In France, reserve teams may enter the professional pyramid and play as high as the fourth tier – England's League Two – and although that seems unworkable in England, the former France technical director Gerard Houllier is among those urging changes. "In England you lose a lot of players between 18 and 21," he said. "The two countries who are failing are England and Italy. I knew one or two players [when manager] at Aston Villa who did not have enough games to play at the top level. Between 18 and 20 there is nothing. In France when they don't play on a Saturday, they can play for the reserves the next day."

PROMOTED VIDEO
Have you tried new the Independent Digital Edition apps?
Caption competition
Caption competition
Latest stories from i100
Have you tried new the Independent Digital Edition apps?

Bleacher Report

Daily Quiz
Independent Dating
and  

By clicking 'Search' you
are agreeing to our
Terms of Use.

Day In a Page

Isis hostage crisis: The prisoner swap has only one purpose for the militants - recognition its Islamic State exists and that foreign nations acknowledge its power

Isis hostage crisis

The prisoner swap has only one purpose for the militants - recognition its Islamic State exists and that foreign nations acknowledge its power, says Robert Fisk
Missing salvage expert who found $50m of sunken treasure before disappearing, tracked down at last

The runaway buccaneers and the ship full of gold

Salvage expert Tommy Thompson found sunken treasure worth millions. Then he vanished... until now
Homeless Veterans appeal: ‘If you’re hard on the world you are hard on yourself’

Homeless Veterans appeal: ‘If you’re hard on the world you are hard on yourself’

Maverick artist Grayson Perry backs our campaign
Assisted Dying Bill: I want to be able to decide about my own death - I want to have control of my life

Assisted Dying Bill: 'I want control of my life'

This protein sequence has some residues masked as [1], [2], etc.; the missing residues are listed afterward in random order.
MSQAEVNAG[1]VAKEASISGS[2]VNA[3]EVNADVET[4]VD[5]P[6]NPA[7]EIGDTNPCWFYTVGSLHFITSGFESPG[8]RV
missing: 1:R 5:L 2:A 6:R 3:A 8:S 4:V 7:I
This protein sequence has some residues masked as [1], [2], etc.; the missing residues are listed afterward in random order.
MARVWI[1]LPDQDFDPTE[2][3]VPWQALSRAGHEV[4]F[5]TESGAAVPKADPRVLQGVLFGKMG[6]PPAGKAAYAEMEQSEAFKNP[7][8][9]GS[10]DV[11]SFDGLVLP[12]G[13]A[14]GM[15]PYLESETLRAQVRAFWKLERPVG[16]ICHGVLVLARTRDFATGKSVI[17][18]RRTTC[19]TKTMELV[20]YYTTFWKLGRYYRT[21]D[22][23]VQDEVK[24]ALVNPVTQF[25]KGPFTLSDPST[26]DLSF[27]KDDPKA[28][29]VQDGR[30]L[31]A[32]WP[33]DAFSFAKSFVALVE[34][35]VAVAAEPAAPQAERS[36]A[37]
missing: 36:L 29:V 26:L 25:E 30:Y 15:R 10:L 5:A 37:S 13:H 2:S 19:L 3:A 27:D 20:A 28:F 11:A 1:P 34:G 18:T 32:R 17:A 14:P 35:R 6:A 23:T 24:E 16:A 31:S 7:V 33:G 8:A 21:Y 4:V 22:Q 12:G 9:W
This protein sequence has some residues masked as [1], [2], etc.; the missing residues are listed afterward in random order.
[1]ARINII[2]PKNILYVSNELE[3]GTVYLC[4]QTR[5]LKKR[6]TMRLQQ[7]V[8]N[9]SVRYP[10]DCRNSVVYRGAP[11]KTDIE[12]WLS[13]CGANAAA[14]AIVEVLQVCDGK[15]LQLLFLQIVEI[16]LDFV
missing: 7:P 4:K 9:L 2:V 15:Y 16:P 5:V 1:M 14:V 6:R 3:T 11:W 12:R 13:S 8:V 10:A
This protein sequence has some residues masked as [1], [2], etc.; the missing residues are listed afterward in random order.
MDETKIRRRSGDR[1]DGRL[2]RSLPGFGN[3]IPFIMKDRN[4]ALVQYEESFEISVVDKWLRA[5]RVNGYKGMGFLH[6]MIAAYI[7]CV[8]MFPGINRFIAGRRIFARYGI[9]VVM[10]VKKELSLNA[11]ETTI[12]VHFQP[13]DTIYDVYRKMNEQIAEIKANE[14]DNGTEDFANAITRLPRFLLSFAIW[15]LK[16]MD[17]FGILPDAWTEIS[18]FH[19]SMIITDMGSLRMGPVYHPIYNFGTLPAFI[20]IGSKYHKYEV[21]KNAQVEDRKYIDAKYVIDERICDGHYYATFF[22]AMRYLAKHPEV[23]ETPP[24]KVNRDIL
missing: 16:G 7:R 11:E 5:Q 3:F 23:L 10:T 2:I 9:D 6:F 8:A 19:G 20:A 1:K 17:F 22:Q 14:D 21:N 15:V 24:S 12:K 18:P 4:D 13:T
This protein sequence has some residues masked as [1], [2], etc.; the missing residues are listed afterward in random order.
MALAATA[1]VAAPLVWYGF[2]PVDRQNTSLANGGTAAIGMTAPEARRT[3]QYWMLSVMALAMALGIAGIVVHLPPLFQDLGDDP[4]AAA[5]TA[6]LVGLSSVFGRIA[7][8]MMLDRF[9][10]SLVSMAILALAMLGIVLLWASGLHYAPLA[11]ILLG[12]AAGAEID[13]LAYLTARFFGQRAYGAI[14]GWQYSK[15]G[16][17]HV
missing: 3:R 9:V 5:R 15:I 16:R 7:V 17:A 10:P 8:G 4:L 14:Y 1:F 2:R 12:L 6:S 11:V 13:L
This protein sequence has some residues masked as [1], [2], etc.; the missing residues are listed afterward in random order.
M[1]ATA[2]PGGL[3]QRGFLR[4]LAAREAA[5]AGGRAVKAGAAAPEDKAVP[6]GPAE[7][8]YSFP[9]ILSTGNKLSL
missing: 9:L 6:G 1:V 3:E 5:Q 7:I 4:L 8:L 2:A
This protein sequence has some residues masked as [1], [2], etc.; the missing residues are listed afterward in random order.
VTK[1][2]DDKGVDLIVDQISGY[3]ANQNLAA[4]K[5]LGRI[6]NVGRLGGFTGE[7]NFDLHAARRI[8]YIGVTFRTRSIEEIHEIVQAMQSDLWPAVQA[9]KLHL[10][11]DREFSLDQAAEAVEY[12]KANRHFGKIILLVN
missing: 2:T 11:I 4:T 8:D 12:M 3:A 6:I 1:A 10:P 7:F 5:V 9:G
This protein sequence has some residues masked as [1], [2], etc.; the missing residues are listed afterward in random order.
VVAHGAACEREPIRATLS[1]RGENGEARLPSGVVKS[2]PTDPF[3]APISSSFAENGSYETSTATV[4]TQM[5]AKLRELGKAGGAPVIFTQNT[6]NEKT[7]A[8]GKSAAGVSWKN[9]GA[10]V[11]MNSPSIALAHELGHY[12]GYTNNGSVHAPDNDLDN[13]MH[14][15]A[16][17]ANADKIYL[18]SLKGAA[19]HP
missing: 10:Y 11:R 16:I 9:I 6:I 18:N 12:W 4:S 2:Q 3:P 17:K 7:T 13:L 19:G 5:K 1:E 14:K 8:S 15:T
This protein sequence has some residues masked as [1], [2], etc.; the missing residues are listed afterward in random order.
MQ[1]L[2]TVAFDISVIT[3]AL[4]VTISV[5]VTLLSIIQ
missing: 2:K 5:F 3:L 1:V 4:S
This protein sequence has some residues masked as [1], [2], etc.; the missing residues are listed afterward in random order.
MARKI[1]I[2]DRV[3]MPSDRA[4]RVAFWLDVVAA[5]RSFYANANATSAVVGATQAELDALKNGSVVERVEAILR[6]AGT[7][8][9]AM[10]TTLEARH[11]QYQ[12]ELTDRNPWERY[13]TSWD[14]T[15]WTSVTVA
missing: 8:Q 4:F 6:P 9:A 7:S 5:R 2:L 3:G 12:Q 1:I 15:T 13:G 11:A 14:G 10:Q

This week the Assisted Dying Bill is debated in the Lords. Virginia Ironside, who has already made plans for her own self-deliverance, argues that it's time we allowed people a humane, compassionate death
Move over, kale - cabbage is the new rising star

Cabbage is king again

Sophie Morris banishes thoughts of soggy school dinners and turns over a new leaf
11 best winter skin treats

Give your moisturiser a helping hand: 11 best winter skin treats

Get an extra boost of nourishment from one of these hard-working products
Paul Scholes column: The more Jose Mourinho attempts to influence match officials, the more they are likely to ignore him

Paul Scholes column

The more Jose Mourinho attempts to influence match officials, the more they are likely to ignore him
Frank Warren column: No cigar, but pots of money: here come the Cubans

Frank Warren's Ringside

No cigar, but pots of money: here come the Cubans
Isis hostage crisis: Militant group stands strong as its numerous enemies fail to find a common plan to defeat it

Isis stands strong as its numerous enemies fail to find a common plan to defeat it

The jihadis are being squeezed militarily and economically, but there is no sign of an implosion, says Patrick Cockburn
Virtual reality thrusts viewers into the frontline of global events - and puts film-goers at the heart of the action

Virtual reality: Seeing is believing

Virtual reality thrusts viewers into the frontline of global events - and puts film-goers at the heart of the action
Homeless Veterans appeal: MP says Coalition ‘not doing enough’

Homeless Veterans appeal

MP says Coalition ‘not doing enough’ to help
Larry David, Steve Coogan and other comedians share stories of depression in new documentary

Comedians share stories of depression

The director of the new documentary, Kevin Pollak, tells Jessica Barrett how he got them to talk
Has The Archers lost the plot with it's spicy storylines?

Has The Archers lost the plot?

A growing number of listeners are voicing their discontent over the rural soap's spicy storylines; so loudly that even the BBC's director-general seems worried, says Simon Kelner
English Heritage adds 14 post-war office buildings to its protected lists

14 office buildings added to protected lists

Christopher Beanland explores the underrated appeal of these palaces of pen-pushing
Human skull discovery in Israel proves humans lived side-by-side with Neanderthals

Human skull discovery in Israel proves humans lived side-by-side with Neanderthals

Scientists unearthed the cranial fragments from Manot Cave in West Galilee